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A set of 5 explicit screen prints, Haring’s Bad Boys series is sexually charged and celebratory of male homosexuality. Across the series, Haring maintains a specific frenzied, linear style forming a particularly striking example of the Pop artist’s ability to create complex images while maintaining the simplicity of line he is known for.
In this series, Haring depicts a variety of male figures in a highly energetic and expressive style. This emphasis on expression obscures their form to the point of ambiguity. The viewer is unable to distinguish between pattern and figure. At a time when homophobia was felt vividly in 1980s New York, this sense of ambiguity in line may have been deliberate. The frenzied lines also highlight the passion of the subject matter, charging each print with a sense of emotion.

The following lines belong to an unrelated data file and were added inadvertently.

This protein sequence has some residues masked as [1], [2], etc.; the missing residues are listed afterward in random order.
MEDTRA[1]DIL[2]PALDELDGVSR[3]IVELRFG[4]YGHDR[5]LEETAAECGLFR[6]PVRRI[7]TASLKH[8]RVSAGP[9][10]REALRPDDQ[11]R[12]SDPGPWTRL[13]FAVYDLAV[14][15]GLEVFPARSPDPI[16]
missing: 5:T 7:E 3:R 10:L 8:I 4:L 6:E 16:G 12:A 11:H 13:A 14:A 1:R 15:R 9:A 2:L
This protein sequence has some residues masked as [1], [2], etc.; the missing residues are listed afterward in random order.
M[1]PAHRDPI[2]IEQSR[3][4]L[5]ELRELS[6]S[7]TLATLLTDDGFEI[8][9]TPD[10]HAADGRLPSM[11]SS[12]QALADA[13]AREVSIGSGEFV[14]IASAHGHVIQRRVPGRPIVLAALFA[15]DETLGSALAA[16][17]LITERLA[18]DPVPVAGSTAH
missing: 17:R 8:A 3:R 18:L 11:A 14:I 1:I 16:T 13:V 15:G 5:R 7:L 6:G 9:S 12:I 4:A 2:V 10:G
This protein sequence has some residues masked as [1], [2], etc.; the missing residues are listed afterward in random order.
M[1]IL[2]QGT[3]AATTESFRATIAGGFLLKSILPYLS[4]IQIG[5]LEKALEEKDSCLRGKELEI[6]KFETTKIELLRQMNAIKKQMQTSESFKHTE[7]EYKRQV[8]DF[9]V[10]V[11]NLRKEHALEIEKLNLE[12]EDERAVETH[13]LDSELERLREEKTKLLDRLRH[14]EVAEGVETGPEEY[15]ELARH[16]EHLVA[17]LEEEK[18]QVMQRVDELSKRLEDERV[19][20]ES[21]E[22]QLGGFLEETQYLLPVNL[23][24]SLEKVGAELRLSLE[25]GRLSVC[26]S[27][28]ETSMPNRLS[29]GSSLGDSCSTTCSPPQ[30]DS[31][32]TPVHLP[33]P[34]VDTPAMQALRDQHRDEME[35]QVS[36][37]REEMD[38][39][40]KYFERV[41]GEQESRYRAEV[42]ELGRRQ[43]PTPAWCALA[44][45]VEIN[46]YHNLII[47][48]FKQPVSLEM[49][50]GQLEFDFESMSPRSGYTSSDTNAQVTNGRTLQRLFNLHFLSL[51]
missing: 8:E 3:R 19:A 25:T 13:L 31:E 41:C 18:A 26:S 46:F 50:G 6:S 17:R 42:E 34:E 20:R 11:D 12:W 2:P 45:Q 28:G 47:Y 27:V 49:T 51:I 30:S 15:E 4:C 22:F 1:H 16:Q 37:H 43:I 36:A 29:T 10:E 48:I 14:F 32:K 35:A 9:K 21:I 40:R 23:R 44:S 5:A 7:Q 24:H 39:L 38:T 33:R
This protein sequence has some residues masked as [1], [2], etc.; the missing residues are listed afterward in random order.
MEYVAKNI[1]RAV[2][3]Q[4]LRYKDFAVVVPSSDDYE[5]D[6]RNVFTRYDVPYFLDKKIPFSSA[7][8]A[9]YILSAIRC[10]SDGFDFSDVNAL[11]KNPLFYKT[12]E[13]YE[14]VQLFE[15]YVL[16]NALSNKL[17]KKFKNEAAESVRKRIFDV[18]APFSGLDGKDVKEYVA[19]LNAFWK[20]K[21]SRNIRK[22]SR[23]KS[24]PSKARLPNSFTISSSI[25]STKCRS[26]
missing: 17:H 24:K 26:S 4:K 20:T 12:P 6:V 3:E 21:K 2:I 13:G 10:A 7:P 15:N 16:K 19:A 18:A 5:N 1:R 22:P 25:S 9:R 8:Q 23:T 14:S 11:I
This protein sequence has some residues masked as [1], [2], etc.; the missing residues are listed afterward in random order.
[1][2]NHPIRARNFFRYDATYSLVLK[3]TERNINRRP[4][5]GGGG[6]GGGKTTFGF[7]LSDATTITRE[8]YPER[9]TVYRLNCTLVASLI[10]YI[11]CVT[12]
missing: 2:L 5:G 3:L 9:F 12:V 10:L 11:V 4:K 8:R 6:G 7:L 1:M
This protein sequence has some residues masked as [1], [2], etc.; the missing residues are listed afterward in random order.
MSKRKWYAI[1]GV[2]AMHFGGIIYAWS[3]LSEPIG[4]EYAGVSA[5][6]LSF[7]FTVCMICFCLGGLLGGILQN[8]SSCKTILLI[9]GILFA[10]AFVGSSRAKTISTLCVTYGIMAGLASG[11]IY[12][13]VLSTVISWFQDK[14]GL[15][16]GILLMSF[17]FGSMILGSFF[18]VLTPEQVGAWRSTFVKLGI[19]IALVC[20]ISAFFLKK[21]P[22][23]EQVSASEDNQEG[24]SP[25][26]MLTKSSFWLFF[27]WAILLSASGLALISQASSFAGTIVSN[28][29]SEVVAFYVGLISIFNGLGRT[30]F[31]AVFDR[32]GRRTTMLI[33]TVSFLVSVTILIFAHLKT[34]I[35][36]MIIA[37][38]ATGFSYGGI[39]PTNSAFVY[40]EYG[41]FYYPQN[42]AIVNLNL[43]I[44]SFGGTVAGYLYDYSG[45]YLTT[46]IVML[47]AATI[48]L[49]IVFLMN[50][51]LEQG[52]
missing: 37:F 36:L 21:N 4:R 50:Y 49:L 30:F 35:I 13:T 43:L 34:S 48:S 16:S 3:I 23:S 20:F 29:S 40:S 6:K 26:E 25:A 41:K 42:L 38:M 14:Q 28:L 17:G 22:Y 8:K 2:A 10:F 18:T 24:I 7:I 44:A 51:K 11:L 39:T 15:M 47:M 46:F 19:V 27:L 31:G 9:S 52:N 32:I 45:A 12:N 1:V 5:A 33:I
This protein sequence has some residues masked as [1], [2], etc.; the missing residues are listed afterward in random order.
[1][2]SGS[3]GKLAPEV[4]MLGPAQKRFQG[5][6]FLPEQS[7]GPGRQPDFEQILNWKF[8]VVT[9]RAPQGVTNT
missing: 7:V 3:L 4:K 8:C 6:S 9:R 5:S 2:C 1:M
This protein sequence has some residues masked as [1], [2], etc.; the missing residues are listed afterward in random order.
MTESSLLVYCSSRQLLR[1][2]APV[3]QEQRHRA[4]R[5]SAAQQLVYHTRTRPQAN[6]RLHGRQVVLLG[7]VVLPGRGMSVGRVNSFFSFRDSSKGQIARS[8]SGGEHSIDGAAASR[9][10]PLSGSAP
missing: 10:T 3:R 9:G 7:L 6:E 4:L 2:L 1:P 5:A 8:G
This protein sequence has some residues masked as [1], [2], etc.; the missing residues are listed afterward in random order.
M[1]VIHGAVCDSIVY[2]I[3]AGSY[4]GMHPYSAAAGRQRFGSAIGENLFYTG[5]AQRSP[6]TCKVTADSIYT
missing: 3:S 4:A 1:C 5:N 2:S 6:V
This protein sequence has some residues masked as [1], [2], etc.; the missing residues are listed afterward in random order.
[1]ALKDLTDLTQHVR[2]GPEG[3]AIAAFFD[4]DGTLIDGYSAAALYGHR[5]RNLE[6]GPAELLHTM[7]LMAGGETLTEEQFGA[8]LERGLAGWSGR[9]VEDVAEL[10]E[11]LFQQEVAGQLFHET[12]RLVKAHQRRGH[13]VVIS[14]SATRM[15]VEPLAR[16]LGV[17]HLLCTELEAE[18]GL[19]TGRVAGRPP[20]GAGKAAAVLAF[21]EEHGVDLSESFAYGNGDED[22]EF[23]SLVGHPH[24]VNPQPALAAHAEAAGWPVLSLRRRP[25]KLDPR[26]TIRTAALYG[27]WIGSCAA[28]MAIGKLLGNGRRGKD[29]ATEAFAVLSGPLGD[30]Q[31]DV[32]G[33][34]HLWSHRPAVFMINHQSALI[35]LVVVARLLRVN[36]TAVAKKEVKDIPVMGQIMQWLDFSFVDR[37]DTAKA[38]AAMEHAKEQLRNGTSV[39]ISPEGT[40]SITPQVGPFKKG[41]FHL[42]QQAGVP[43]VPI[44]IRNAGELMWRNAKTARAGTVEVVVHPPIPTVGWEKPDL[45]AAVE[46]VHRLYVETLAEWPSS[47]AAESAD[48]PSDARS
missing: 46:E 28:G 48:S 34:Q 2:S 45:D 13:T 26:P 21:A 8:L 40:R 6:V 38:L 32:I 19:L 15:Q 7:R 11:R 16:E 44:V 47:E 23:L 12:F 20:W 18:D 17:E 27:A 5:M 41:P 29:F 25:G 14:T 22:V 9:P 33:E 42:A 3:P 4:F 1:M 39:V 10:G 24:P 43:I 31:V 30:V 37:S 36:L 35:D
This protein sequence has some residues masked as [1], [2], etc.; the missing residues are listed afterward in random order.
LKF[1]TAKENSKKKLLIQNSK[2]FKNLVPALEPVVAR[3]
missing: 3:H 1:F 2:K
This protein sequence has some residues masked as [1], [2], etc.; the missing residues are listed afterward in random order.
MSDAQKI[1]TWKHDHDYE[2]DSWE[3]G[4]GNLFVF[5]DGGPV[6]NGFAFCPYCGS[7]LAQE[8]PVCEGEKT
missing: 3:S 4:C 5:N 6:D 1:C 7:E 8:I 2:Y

Writing of Keith Haring in the catalogue for the artist’s retrospective at the Whitney Museum of American Art in 1997, David Ross states that “His use of simplified figurative abstract forms and his highly graphic style gave his works an immediate character, the complexity of his puzzlelike constructions pulled the viewer deeply into a unique picture space. Haring’s art radiated energy and he carefully directed that energy beyond the confines of the art world.” This is evident in the Bad Boys series, a set of prints in black and white that recall Haring’s Subway Drawings from the early 1980s. His early drawings – executed in white chalk on the black paper panels put up before a new advertisement was pasted in place in the New York subway system –earned him both notoriety and acclaim. Harking back to earlier work like the subway drawings, this series emphasises Haring’s keen interest in maintaining an immediacy in his work even in this later stage of his artistic career.